I have learnt that great Vietnamese restaurants are often characterised by plastic chairs, laminated 278-item menus and efficient service — and they are also among those rare sanctuaries where it is socially acceptable for you to eat a meal by yourself. Everywhere else I go, I am invited to join other people’s tables, sat next to by strangers who think they are doing me a favour, or smothered by caring waitstaff. In a Vietnamese restaurant, I can enjoy my meal in relative privacy and peace.
Since finding pho, I have tasted no less than 12 bowls of pho from 7 different establishments — mostly by myself — in my quest to find the best, and I have to admit to entering this adventure somewhat blind. At first, everything tasted similar and I really didn’t know what I was looking for, which is kind of a problem when you set out to rate each meal. What I found was that the subtle differences in pho meet different tastes and moods and it is impossible to select which is ‘best’. I would gladly accept another bowl or three of each experience.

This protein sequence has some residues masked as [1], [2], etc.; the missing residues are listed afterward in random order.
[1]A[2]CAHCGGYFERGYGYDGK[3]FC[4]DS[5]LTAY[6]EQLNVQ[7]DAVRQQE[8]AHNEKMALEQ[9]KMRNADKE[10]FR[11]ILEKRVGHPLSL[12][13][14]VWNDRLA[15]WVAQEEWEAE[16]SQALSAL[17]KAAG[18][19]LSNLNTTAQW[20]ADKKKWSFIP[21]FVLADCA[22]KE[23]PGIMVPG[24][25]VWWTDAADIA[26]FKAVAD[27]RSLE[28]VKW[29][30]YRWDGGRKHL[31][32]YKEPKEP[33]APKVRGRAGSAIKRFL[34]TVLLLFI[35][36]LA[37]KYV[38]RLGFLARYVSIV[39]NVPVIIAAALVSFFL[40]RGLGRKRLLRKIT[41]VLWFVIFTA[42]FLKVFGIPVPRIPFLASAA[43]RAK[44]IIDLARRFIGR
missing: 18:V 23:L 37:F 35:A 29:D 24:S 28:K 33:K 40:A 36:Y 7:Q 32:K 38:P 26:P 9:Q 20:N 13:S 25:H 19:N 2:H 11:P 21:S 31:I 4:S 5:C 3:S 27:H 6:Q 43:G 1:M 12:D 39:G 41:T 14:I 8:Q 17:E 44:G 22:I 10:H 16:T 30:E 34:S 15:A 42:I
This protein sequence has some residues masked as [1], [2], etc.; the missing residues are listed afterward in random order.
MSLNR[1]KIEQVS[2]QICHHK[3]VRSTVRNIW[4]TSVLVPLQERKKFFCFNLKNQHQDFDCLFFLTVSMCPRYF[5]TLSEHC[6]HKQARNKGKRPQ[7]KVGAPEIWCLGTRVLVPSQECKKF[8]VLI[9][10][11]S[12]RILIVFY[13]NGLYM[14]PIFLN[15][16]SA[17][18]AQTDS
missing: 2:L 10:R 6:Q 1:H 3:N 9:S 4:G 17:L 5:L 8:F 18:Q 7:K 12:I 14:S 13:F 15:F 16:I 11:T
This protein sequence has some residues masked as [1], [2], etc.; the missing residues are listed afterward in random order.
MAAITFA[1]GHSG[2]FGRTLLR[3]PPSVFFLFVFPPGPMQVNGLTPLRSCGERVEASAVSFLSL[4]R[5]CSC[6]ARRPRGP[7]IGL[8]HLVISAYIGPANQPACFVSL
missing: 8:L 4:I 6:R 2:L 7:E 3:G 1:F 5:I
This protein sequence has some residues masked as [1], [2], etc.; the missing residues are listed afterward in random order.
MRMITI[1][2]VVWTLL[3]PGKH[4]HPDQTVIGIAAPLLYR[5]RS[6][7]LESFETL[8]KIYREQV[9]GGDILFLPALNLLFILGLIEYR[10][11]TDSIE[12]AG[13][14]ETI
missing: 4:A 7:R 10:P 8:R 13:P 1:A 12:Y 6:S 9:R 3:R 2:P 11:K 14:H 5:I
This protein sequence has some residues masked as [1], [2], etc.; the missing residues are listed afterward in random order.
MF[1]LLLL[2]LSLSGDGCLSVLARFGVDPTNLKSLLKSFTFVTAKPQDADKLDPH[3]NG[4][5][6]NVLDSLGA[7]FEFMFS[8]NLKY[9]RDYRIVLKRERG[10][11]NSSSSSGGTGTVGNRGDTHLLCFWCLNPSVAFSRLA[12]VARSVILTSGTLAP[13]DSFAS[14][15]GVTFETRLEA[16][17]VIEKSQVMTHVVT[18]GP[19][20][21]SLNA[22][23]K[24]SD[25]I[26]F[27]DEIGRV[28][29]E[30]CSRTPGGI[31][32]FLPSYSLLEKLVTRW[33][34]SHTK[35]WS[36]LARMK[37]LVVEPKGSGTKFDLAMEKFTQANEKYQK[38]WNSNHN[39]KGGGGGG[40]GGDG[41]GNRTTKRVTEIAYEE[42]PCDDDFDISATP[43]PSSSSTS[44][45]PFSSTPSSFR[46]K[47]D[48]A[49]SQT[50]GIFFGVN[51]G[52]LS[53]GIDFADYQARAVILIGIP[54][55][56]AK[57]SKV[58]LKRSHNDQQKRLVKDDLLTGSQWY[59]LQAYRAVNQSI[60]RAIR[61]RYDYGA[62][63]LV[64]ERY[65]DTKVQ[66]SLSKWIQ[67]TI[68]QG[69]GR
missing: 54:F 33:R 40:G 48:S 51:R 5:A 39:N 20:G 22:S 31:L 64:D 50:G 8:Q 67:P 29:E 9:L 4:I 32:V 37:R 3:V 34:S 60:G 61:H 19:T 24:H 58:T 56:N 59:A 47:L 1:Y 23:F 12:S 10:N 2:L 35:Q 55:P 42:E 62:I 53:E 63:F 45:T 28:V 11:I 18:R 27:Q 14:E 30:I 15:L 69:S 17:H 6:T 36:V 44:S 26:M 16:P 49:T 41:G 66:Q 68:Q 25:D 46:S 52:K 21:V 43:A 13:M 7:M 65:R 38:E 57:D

Once again, my poor iPhone photos do not do the food justice.
Pho basically comprises a stocky broth, banh pho (square rice noodles), cilantro (coriander), Thai basil, onion, spring onions and other meat/vegetables, depending on the type of pho ordered. Superhealthy stuff.
Standard accompaniments include: fresh chilli, lemon or lime, bean sprouts, mint, hoisin sauce, chilli sauce.
My pho reference sites also tell me that there is an etiquette for approaching Vietnamese food in general.
Variations on a theme
After realising my favourite style and flavour in pho tai, I couldn’t stop myself from ordering this raw beef noodle soup wherever I went. Even with the addition of beef strips to beef stock, this version remains light and refreshing — and super-addictive. For the faint of heart, I can assure you that the hot broth cooks the beef very quickly indeed. I can not imagine pho bo (traditional beef pho) or pho bo vien (pho bo with beef balls and tendon) hitting the spot in quite the same way.
The other types of pho I have sampled (and appreciate) include pho ga (chicken) and pho chay (vegetable). If you are a strict vegetarian, you may want to clarify that the stock in your pho chay is made with vegetables only; fish products may or may not be added, depending on the establishment.